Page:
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Abstract

Abstract

We investigated linguistic knowledge of subjunctive mood in heritage speakers of Spanish who live in a long-standing English-Spanish bilingual community in Albuquerque, New Mexico. Three experiments examine the constraints on subjunctive selection. Experiment 1 and Experiment 2 employed pupillometry to investigate heritage speakers’ online sensitivity to the presence of the subjunctive with non-variable governors (Lexical conditioning) and with negated governors (Structural conditioning). Experiment 3 employed an elicited production task to examine production of subjunctive in the same contexts. The findings of the heritage group were compared to those of a group of Spanish-dominant Mexican bilinguals. Results showed that in comprehension and production, heritage speakers were as sensitive as the Spanish-dominant bilinguals to the lexical and structural factors that condition mood selection. In comprehension, the two groups experienced an increased pupillary dilation in conditions where the indicative was used but the subjunctive was expected. In addition, high-frequency governors and irregular subordinate verbs boosted participants’ sensitivity to the presence of the subjunctive. In production, there were no significant differences between heritage speakers and Spanish-dominant bilinguals when producing the subjunctive with non-variable and negated governors.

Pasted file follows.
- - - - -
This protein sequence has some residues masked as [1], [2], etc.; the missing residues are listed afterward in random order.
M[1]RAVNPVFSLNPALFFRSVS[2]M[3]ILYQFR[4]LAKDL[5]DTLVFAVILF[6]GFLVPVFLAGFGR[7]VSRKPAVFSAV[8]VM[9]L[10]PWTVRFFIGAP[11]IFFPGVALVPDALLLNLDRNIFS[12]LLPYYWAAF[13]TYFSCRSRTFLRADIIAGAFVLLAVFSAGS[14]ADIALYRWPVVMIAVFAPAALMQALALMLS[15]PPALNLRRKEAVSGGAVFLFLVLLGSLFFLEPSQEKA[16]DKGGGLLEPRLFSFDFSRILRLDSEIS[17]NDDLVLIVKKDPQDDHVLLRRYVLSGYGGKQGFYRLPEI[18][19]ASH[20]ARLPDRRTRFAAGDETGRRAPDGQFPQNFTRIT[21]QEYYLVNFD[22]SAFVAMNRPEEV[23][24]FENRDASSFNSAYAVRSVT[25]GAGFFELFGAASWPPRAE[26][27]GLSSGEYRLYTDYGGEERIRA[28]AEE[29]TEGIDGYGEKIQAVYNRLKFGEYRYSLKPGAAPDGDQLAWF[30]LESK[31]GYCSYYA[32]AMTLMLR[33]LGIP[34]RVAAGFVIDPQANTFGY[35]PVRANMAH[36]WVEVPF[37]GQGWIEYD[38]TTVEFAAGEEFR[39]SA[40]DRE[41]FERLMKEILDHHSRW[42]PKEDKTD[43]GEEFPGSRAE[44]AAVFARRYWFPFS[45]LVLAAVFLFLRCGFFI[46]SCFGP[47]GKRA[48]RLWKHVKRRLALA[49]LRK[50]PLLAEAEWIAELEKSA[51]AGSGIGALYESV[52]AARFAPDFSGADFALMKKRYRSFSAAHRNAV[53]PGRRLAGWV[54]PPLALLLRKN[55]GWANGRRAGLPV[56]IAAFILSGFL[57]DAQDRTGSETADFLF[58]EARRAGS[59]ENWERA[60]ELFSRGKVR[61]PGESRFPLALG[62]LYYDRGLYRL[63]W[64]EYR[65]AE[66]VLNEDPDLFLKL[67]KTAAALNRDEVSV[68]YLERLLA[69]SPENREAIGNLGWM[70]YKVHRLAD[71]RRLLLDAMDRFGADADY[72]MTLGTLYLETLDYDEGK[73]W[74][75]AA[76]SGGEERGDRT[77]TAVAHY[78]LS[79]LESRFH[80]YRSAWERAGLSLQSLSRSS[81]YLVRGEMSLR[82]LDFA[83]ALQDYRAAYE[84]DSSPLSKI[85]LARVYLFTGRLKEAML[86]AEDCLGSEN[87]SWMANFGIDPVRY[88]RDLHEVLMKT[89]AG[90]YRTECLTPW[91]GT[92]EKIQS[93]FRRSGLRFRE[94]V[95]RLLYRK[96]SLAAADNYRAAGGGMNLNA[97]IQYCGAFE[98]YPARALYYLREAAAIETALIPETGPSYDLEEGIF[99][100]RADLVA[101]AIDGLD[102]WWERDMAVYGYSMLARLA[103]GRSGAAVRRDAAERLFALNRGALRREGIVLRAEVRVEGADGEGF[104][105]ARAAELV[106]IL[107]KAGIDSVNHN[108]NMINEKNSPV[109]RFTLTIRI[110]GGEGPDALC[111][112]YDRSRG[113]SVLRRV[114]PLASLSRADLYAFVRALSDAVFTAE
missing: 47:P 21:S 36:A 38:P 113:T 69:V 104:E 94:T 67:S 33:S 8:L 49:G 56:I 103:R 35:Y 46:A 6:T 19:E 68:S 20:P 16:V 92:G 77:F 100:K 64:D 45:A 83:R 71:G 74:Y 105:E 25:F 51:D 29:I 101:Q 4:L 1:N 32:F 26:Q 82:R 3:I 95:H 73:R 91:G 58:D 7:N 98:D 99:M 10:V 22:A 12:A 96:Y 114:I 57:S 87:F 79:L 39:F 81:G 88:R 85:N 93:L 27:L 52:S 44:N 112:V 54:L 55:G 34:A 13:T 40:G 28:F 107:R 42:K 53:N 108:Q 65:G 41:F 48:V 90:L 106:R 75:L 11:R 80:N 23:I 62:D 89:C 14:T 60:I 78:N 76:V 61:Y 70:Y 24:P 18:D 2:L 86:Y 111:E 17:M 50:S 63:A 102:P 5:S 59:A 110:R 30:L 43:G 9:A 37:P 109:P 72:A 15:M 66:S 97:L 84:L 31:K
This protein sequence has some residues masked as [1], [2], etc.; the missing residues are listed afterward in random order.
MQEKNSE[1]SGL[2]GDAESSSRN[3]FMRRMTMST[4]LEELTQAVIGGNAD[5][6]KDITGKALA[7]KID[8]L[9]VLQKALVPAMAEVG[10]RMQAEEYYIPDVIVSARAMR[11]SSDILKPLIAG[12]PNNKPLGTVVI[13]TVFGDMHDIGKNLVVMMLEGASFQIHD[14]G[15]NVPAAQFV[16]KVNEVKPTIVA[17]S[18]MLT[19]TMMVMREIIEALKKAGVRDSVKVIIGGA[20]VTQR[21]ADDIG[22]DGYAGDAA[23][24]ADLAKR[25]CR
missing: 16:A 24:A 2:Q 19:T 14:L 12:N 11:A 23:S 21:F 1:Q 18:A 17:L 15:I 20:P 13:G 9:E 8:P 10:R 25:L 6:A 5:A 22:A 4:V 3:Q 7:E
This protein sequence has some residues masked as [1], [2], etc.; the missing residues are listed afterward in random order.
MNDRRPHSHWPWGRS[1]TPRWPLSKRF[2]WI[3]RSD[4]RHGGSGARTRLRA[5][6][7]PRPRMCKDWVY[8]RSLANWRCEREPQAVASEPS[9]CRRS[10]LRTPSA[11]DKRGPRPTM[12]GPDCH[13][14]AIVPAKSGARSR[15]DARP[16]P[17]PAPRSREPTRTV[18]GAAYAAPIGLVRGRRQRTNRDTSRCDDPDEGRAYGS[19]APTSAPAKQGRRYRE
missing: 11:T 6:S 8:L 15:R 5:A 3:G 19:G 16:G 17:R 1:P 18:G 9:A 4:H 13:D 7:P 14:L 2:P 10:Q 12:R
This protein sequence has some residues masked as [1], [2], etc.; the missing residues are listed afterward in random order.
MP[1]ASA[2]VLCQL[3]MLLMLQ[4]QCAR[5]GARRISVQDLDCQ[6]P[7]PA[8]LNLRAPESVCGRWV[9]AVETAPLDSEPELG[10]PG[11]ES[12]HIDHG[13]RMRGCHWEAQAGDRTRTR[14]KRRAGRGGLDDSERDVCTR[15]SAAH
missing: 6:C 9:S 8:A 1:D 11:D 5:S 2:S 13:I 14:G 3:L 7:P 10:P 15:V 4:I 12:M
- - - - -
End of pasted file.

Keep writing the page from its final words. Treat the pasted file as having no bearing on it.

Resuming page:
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/content/journals/10.1075/lab.21030.lop
2023-08-28
2024-06-20
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  • Article Type: Research Article
Keywords: heritage ; pupillometry ; morphosyntax ; eyetracking ; psycholinguistics
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